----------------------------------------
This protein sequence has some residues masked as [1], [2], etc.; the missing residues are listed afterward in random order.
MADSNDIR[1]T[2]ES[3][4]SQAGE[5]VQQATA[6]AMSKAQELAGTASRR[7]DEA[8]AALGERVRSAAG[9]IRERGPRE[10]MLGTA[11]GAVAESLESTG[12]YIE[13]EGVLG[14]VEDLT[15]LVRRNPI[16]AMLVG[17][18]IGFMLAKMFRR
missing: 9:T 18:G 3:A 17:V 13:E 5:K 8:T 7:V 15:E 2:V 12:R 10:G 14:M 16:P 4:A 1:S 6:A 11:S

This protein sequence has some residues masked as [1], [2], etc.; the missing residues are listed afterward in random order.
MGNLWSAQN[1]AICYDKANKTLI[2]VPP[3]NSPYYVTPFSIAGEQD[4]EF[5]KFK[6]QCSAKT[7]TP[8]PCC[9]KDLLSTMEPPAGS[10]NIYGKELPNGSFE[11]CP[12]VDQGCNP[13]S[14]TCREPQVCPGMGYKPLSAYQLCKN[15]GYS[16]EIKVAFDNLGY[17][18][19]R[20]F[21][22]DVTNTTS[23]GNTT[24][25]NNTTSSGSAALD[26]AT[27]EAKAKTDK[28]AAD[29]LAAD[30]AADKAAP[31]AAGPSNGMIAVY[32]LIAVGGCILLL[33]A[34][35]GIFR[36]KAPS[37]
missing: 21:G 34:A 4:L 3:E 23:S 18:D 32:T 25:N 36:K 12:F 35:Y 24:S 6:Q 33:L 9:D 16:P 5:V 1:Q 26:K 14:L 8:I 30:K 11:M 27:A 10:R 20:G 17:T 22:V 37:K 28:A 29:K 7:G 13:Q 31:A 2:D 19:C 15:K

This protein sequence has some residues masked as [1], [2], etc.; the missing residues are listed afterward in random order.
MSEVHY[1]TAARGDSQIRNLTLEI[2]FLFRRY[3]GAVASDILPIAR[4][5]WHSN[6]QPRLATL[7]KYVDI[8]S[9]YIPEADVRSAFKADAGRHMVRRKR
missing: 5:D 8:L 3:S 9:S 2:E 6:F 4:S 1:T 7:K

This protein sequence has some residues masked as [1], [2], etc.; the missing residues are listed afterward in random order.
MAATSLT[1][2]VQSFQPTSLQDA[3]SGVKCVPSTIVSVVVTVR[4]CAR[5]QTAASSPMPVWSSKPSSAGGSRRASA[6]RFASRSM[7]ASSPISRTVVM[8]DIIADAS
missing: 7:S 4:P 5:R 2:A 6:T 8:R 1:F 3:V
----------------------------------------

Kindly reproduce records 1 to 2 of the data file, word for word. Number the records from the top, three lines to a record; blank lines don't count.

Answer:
This protein sequence has some residues masked as [1], [2], etc.; the missing residues are listed afterward in random order.
MADSNDIR[1]T[2]ES[3][4]SQAGE[5]VQQATA[6]AMSKAQELAGTASRR[7]DEA[8]AALGERVRSAAG[9]IRERGPRE[10]MLGTA[11]GAVAESLESTG[12]YIE[13]EGVLG[14]VEDLT[15]LVRRNPI[16]AMLVG[17][18]IGFMLAKMFRR
missing: 9:T 18:G 3:A 17:V 13:E 5:K 8:T 7:V 15:E 2:V 12:R 10:G 14:M 16:P 4:A 1:S 6:A 11:S

This protein sequence has some residues masked as [1], [2], etc.; the missing residues are listed afterward in random order.
MGNLWSAQN[1]AICYDKANKTLI[2]VPP[3]NSPYYVTPFSIAGEQD[4]EF[5]KFK[6]QCSAKT[7]TP[8]PCC[9]KDLLSTMEPPAGS[10]NIYGKELPNGSFE[11]CP[12]VDQGCNP[13]S[14]TCREPQVCPGMGYKPLSAYQLCKN[15]GYS[16]EIKVAFDNLGY[17][18][19]R[20]F[21][22]DVTNTTS[23]GNTT[24][25]NNTTSSGSAALD[26]AT[27]EAKAKTDK[28]AAD[29]LAAD[30]AADKAAP[31]AAGPSNGMIAVY[32]LIAVGGCILLL[33]A[34][35]GIFR[36]KAPS[37]
missing: 21:G 34:A 4:L 3:E 23:S 18:D 32:T 25:N 36:K 12:F 35:Y 24:S 6:Q 33:L 9:D 16:P 5:V 1:Q 26:K 14:L 8:I 30:K 11:M 27:A 10:R 20:G 17:T 22:V 37:K 28:A 29:K 7:G 13:Q 31:A 2:D 19:C 15:K